Naming Abuse

If we normalize abusive behavior it is destructive of the psyche of the victim. The victim must internalize the blame for what they receive if it is “okay”. If it okay to punch and kick me then I must be pretty worthless, right? If my body can be taken without permission and used to satisfy another’s lust, then I am just a piece of shit.

The first thing which must happen for a victim of abuse to heal is to de-normalize the abuse. I watched a film called “Resilience” which dealt with abusive childhood experiences (ACEs) and how it affected the health and well being of the individuals as they grew up. Physicians in different parts of the country noticed that both health disease and obesity in women correlated highly with the number of ACEs the woman had faced.

One of the interventions they tried with children was to have a woman come in and teach daily for a short time and have them repeat maxims: It is not okay for someone to punch and kick me. It is not okay for someone to touch my private body parts. It is not okay for someone to scream and yell at me, etc. Just that one intervention changed the acting out behaviors of the children significantly. Knowing that what they are facing is abuse is so helpful. Because if they don’t have to justify their treatment as their own fault, then their own self-image is not destroyed by it.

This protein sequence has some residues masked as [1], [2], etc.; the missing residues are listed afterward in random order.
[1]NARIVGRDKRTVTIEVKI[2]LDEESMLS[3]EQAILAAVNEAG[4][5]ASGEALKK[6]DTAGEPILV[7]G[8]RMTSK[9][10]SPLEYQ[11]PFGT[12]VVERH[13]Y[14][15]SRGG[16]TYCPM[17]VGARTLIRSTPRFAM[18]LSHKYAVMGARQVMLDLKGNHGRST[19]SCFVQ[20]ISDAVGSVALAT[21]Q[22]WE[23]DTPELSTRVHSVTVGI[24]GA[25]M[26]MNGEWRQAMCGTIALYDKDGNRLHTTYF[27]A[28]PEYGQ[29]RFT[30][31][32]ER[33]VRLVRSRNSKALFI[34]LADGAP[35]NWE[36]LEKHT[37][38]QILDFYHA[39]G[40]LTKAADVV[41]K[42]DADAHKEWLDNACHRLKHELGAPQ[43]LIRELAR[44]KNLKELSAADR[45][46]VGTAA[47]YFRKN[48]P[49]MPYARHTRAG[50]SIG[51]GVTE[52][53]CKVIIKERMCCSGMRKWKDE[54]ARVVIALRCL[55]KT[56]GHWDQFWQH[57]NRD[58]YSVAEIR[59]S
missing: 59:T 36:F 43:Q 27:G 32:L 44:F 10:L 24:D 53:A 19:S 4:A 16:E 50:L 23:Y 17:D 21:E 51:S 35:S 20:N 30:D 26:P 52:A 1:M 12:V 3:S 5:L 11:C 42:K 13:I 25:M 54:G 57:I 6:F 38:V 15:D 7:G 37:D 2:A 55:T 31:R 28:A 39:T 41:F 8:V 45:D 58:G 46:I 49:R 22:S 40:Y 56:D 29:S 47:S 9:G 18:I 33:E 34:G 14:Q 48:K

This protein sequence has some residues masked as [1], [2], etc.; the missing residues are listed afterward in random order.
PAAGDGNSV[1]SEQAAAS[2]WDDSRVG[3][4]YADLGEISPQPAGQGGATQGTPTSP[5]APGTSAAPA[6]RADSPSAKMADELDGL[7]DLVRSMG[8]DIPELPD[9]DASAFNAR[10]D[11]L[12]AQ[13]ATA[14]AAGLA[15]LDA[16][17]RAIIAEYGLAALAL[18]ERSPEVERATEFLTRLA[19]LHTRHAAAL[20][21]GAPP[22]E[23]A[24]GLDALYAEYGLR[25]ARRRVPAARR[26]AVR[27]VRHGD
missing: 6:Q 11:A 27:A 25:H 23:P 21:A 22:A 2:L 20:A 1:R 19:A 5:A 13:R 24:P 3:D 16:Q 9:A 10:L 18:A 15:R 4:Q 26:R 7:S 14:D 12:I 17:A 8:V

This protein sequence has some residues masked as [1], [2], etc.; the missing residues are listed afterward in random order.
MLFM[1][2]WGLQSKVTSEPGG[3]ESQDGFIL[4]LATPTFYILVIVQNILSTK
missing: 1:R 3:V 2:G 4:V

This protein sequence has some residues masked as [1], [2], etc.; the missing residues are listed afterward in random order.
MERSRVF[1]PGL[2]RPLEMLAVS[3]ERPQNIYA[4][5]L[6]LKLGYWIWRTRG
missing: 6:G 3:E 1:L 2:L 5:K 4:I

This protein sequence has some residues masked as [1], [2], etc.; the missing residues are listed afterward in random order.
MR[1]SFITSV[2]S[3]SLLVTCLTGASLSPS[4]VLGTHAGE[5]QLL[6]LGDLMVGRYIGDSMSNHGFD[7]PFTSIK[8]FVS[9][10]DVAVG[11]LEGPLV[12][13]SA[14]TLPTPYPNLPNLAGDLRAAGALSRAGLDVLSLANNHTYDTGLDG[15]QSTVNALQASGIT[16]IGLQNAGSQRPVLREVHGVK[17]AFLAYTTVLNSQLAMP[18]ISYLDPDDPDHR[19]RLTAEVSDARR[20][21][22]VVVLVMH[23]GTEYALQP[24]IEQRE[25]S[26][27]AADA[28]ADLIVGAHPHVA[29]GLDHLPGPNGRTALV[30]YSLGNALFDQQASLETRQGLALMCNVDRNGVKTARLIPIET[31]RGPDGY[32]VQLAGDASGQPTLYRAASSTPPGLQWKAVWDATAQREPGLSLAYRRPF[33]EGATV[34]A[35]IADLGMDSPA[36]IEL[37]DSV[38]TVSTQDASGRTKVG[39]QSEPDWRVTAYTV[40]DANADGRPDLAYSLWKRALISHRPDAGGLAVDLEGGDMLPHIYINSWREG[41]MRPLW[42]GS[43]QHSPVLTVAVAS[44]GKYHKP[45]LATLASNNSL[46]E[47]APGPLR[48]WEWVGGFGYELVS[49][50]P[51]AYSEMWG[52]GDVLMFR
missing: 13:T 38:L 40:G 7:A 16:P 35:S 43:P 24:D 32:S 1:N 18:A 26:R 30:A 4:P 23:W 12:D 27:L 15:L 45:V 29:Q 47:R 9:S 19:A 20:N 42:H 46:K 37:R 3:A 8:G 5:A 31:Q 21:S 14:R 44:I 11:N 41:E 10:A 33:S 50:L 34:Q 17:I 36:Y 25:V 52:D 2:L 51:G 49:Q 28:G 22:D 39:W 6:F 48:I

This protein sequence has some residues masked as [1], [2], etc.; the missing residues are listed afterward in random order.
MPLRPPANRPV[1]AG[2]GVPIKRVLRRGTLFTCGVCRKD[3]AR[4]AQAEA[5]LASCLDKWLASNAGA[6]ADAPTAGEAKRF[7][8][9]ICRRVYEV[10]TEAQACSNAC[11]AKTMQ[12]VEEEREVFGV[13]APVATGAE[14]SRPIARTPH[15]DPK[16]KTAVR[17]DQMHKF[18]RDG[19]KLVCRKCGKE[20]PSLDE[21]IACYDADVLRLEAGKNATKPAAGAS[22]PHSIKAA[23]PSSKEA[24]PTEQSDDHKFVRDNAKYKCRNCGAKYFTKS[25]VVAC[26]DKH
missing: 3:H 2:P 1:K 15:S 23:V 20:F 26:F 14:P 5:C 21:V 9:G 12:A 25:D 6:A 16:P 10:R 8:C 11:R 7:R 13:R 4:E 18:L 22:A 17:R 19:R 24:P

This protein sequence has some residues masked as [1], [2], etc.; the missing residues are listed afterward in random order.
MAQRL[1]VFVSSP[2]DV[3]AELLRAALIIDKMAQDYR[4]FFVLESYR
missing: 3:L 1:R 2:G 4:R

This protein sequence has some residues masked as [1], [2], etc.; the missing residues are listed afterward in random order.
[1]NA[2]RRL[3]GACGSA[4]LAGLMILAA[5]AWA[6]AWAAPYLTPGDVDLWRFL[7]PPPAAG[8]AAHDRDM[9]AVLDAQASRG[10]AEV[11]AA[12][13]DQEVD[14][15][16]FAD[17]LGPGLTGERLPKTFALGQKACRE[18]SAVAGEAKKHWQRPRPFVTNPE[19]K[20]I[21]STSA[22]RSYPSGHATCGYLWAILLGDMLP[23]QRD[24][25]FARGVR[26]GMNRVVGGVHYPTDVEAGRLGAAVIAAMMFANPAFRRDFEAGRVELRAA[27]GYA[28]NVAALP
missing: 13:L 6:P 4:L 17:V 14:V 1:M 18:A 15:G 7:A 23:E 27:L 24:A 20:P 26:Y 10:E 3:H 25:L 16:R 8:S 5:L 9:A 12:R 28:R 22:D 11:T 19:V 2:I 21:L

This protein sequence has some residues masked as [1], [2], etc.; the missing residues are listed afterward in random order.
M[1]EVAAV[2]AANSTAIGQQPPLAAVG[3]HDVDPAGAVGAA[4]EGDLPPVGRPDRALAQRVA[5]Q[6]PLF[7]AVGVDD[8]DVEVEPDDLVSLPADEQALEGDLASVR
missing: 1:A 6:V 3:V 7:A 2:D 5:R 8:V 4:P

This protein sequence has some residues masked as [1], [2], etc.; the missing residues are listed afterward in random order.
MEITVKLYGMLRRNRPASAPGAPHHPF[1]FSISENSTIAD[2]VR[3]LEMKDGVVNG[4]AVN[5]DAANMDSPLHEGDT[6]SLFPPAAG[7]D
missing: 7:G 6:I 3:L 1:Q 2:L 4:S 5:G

In leaving the abusive environment of our church, we had to first name it as abusive and wrong. In our case, naming it came long before we were strong enough to leave. But naming it began the healing. It put the blame where it belonged, on the abuser, not the abused.

The Bible tells us a great deal about God’s attitude toward oppression. God is clearly against oppressors and on the side of the oppressed. “The Lord is a stronghold for the oppressed, a stronghold in times of trouble.” Ps. 9:9. Abuse is oppression. God does not oppress. He never abuses His power. He is good and righteous and just. I have also noticed that He doesn’t force His will on me, but I can choose to obey or disobey.

If I am Christlike, I will not oppress or abuse others.